Dr. Zazulak explains that they work in different ways depending on style. “The original non-tech styles provide a physical restriction to slouching in the form of a brace, bra, or tee-shirt that restrict your body’s motion in your neck, shoulders, and/or back when you start to slouch,” she says. Some feature newer technology, like vibrations to remind you to sit up straight and smartphone apps to track your progress. 

woman doing yoga for posture


The Benefits 

  • May Help Improve Posture: Dr. Moriarty says one theoretical benefit of wearing posture correctors is that they might help improve posture by providing “proprioceptive feedback to wearers found to have poor ability to detect scapular position during clinical examination,” he explains. “This was thought to be a major mechanism of improvement of forward shoulder posture in Cole et al.’s 2013 study investigating the use of a postural corrector in overhead athletes.” Of note, while the study did find that forward shoulder posture was slightly improved while wearing the corrector, forward head posture was not. 
  • They Can Help Improve Postural Awareness: Furthermore, they might help improve your awareness when it comes to bad posture, Dr. Zazulak points out. “Most people slip back on the evolutionary timeline throughout their day as they stare at their screens,” she says. Wearing a corrector can serve as that much-needed reminder to sit up straight.

The Drawbacks

  • Core Muscle Weakness: While postural correctors provide feedback when part of your spine deviates from your neutral spine position of three natural curves, they do not target the entire back, Dr. Zazulak says “For example, if you have a sensor that buzzes when your upper back slumps, you may end up compensating and slumping in your lower back.”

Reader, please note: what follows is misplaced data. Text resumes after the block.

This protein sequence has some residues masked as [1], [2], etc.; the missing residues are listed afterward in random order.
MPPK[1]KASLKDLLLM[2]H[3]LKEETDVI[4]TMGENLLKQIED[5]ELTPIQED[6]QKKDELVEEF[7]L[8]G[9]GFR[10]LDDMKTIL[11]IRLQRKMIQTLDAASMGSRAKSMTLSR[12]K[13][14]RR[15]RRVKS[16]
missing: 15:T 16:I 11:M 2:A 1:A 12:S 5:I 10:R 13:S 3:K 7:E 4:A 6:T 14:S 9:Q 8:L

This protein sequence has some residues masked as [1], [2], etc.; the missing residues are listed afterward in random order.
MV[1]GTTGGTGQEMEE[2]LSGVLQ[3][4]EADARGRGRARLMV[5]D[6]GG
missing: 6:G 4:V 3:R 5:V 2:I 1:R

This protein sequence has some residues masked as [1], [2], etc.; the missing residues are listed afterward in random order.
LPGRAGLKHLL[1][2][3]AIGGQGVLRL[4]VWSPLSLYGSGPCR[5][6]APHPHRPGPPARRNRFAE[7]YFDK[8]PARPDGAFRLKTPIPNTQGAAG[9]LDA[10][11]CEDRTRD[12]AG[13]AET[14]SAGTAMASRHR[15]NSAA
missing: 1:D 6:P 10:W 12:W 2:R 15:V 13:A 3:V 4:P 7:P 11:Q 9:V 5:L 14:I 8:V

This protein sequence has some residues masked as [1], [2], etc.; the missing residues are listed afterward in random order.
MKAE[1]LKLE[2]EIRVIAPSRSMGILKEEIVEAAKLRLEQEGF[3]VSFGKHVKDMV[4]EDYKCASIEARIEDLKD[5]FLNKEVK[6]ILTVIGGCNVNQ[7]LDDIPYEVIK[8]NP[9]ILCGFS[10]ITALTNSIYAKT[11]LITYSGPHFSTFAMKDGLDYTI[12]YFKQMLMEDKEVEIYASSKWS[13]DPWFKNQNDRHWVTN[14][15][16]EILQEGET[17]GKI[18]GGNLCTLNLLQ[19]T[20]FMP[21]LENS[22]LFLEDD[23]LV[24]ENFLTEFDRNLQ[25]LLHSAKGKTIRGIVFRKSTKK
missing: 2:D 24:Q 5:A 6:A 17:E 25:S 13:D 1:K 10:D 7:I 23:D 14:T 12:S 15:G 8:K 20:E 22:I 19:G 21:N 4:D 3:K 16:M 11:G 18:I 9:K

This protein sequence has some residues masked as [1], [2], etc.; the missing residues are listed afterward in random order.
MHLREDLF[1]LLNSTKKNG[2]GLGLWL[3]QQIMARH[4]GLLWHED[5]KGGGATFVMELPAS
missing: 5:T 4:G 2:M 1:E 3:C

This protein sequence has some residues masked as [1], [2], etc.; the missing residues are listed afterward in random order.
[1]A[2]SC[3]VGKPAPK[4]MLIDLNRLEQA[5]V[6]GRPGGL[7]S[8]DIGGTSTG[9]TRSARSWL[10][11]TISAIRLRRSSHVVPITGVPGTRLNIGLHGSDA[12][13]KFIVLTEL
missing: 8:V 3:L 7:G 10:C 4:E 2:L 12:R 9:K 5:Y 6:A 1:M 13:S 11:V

• Lack of Scientific Evidence Supporting Their Effectiveness: She also points out that the evidence to support the effectiveness of postural correctors is soft with limited poorly designed research in controlled settings, for example, not real-world situations and potentially biased when funded by the manufacturer. “Further research is necessary to confirm their validity,” she says. 
  • They Aren’t Very Comfortable: Dr. Zazulak reveals that many people find posture correctors to be uncomfortable. “Most of my patients don’t like them. They find them too restrictive, difficult to keep in place, irritating, find that they don’t end up using them very long.
  • Could Promote Further Pain: According to Dr. Tokarz, prolonged passive stretching of the pectoralis major and minor muscles could potentially result in development of myofascial pain. “Additionally, prolonged stretch of the pectoralis minor could itself contribute to compression of compression of the distal (subclavian) portion of the brachial plexus,” he says. 

What Is the Right Way to Use a Posture Corrector?

While posture correctors can be helpful, they are not a long-term solution. “Posture correctors should only be used short-term to help cultivate awareness of healthy posture, but not for extended periods which results in core muscle weakness,” says Dr. Zazulak. She suggests wearing them no longer than one to two hours per day.

Additionally, Dr. Tokarz points out that they should be a supplementary posture correcting tool. “Active management should consist at a minimum of periodic posture correction throughout the day while sitting and a home exercise program incorporating scapular retraction and craniocervical flexion exercises. Such a program should be performed several times throughout the day,” he says. 

Safety Considerations 

People with a previous diagnosis of congenital or acquired spinal abnormalities, cervical radiculopathy, brachial plexopathy, or upper extremity nerve entrapment, “with whom any potential benefit of passively maintaining a retracted scapular posture would be likely outweighed by the possibility of provoking/flaring neurogenic pain symptoms, “ should avoid using a posture corrector, says Dr. Moriarty. 

What to Look for in a Posture Corrector 

In selecting a posture corrector, Dr. Vokshoor suggests considering the following factors: